I’ve had reason to ponder the messiness of life at the moment and am learning to see it from a new vantage point. This happens periodically as a new perspective is presented to me. Over the years I have taken a journey that has shown me how opposites can be complementary. That the harmony and balance in my life changes with time as my perspective shifts and I now appreciate how interdependent these opposites are. I must have the chaos to feel the calm!
But it’s just a journey to get to that way of thinking. It’s a journey that bounces from perfectionism to mess, from scarcity, fear and ill health…. to abundance and appreciating a sense of beauty in the process. A process of fermenting to better health, well-being and vitality.
This journey started with our vegetable garden in 2003, when a friend suggested that straight lines of plantings may not be the best idea. He proposed that I should mix the herbs, flowers and vegetables together which would create a scent and pattern that would be less inviting to the predators and result in a better harvest. I was not ready to have a messy garden so proceeded to plant in straight lines that were very attractive to my eye.
Mmmmm, well things have changed slightly since then. Firstly, I studied Permaculture which opened my eyes to a new way (or rather a more traditional way) of doing things. It gave me a design framework and a new lens to appreciate beauty, and what I saw as a mess I now see as beautiful abundance. Needless to say my current vegetable patch looks beautiful but doesn’t have a straight line anywhere. Everything in the garden is active and in a state of growth. I would have thought it messy years ago but now it just looks like creative abundance and a work in progress. It’s a lovely place to just sit and be present.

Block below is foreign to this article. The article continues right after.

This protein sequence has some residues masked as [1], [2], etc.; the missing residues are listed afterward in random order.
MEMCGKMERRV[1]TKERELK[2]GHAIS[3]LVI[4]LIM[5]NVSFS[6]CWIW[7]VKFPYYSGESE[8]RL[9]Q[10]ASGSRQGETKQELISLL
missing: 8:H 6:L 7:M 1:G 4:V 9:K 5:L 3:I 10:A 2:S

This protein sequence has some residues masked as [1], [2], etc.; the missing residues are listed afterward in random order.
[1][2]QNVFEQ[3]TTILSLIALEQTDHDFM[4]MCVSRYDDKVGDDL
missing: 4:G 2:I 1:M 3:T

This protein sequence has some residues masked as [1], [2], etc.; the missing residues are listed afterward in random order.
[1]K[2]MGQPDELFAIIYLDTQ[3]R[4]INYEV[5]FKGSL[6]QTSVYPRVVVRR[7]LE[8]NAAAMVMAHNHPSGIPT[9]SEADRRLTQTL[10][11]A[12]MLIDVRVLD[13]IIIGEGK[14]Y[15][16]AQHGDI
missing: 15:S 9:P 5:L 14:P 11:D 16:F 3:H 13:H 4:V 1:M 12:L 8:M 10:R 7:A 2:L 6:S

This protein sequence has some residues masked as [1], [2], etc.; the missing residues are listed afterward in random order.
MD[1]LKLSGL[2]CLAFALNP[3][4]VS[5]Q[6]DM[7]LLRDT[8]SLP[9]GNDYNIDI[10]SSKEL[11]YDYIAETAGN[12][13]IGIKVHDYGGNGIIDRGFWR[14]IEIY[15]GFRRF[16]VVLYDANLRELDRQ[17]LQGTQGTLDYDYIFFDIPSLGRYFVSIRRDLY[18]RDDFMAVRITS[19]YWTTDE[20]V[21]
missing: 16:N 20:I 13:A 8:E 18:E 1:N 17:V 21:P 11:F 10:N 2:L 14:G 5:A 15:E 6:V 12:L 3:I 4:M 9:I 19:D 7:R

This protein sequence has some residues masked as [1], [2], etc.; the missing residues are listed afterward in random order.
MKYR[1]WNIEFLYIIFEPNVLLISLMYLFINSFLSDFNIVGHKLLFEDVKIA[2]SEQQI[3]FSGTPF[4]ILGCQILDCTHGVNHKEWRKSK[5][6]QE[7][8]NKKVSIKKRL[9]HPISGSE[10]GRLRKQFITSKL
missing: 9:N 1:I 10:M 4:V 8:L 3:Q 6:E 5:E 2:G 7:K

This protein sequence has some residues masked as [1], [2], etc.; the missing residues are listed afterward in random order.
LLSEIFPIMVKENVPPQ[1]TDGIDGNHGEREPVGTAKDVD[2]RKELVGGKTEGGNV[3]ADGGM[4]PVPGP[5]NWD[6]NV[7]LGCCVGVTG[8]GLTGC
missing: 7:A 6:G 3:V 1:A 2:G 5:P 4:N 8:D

Secondly, I started fermenting that soil fertility, meaning I started lacto-fermenting vegetables as well as drinks using SCOBYs such as kefir and kombucha. Well, that has raised the bar on mess to a whole new level and multiple levels at once.
Fermenting in this context means striving for health and well-being through the introduction of beneficial microbes to my gut. I was intrigued from the first time I heard about fermentation but a sudden set back meant it took time to get started. When I did get started I was confronted with the messy looking SCOBY from the kombucha growing on my kitchen bench. It looked odd, a funny colour and produced a vinegar-like drink after I fermented my first batch for 21 days! My teacher reassured me the new SCOBY was fine and that I may prefer to ferment for a shorter time next batch. This was true.
Now when I look at my SCOBYs I think they are beautiful, not odd at all. I treat them with care and love as they have helped me feel well, more energetic and somehow better balanced. I have a greater appreciation of what beauty is and that life is somehow sweeter when they are a part of my routine. The drink is not vinegar-like anymore, but it’s been a process to get to this point as I’ve changed from the inside out along the way.